America's 12 best basketballers - at least the dozen who have made themselves available - have gathered for a pre-Olympics camp in Las Vegas this week.

Given the enormous profile of the team the camp isn't just limited to on-court activities - there's a few promotional requirements involved too.

One of those is the traditional team photograph organised by team sponsor Nike. On the surface, the image looks pretty standard - there's Kyrie Irving, Kevin Durant, Carmelo Anthony and co. gathered together in a casual pose like they've been quickly thrown together before practice.

In reality, it's anything but.


On the far left, you'll notice DeMar DeRozan sitting with his feet pointing outwards. That's not a mistake. The Toronto guard's right foot is positioned perpendicular to the camera to perfectly expose the big tick on the inside of his sneaker. His left is placed in front of the right foot of Harrison Barnes. That's not a mistake, either.

That's because Barnes - who moved from Golden State to Dallas earlier this month - is one of three players on the team who isn't sponsored by Nike.

Barnes and Kyle Lowry - who is standing third from left and has his entire lower half covered up by Jimmy Butler - wear Adidas footwear, while Klay Thompson (fourth from right, behind Anthony and DeAndre Jordan) is sponsored by Anta.

If you thought Nike was going to let rival brands encroach on their team photograph you had another think coming.

It's not the first time the sports apparel giant has pulled a move like this either. In 2008, Nike had the team headed for Beijing line up in reverse height order so coach Mike Krzyzewski could block the Adidas sneaker of Dwight Howard.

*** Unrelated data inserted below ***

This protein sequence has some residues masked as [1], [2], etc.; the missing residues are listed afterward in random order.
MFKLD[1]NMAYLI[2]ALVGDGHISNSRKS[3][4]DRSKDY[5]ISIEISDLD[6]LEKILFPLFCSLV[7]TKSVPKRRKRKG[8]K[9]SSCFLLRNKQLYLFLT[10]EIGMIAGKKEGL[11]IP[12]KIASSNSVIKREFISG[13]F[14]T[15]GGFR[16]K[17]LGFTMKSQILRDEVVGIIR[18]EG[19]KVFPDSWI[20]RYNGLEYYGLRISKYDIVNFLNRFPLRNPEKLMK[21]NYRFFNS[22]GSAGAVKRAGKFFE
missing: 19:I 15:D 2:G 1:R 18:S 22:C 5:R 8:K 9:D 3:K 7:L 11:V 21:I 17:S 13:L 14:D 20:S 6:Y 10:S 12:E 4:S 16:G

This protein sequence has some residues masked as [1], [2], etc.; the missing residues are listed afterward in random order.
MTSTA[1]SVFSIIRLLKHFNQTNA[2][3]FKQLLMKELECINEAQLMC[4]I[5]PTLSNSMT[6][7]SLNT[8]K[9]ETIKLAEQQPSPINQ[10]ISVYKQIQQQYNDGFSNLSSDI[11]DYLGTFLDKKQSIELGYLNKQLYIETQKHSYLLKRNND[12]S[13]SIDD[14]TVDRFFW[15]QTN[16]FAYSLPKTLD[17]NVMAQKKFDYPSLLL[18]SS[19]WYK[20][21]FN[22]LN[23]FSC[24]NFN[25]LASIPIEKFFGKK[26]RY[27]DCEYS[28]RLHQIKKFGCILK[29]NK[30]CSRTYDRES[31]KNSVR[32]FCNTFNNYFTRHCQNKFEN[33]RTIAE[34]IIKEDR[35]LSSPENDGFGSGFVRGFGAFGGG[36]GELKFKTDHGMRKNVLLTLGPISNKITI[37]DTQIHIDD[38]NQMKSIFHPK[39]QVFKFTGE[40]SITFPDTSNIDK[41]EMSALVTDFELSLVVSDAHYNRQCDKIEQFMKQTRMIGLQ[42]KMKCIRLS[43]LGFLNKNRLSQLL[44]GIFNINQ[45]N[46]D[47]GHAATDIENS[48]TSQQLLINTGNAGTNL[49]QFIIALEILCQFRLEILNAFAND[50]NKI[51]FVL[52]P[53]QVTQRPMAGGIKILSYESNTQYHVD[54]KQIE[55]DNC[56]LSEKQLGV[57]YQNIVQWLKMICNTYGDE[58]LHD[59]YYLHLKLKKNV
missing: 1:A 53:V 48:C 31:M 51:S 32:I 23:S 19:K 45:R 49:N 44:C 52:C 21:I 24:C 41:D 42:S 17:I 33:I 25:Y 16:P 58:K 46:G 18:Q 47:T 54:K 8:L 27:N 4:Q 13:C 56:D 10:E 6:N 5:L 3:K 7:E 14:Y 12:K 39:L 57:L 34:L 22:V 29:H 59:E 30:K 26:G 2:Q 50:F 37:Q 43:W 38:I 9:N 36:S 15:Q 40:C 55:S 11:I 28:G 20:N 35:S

Technically, Dwyane Wade's Converses were in the shot too, but Nike has owned Converse since 2003 so let it slide.

A similar situation occurred before the London Olympics in 2012. The choreography of the shoot was made easier by the fact only one of Team USA's 12-member squad - Kevin Love - wasn't a Nike athlete.

Love still wore Nikes in games (citing a "comfort clause" in his contract with a Chinese shoe company) but was still kept well hidden in this team photograph.

SB Nation's Tim Cato has suggested Nike's influence on America's national basketball teams runs even deeper. "There's speculation that Candace Parker, the best player on the best team this season in the WNBA, and one of the most famous female athletes of this generation, was left off this year's Team USA women's squad in part because of her Adidas shoe deal," Cato wrote.

"There were other reasons you can point to, but that it might have even been a small factor is incredible."

You don't become a $100 billion company without worrying about the details.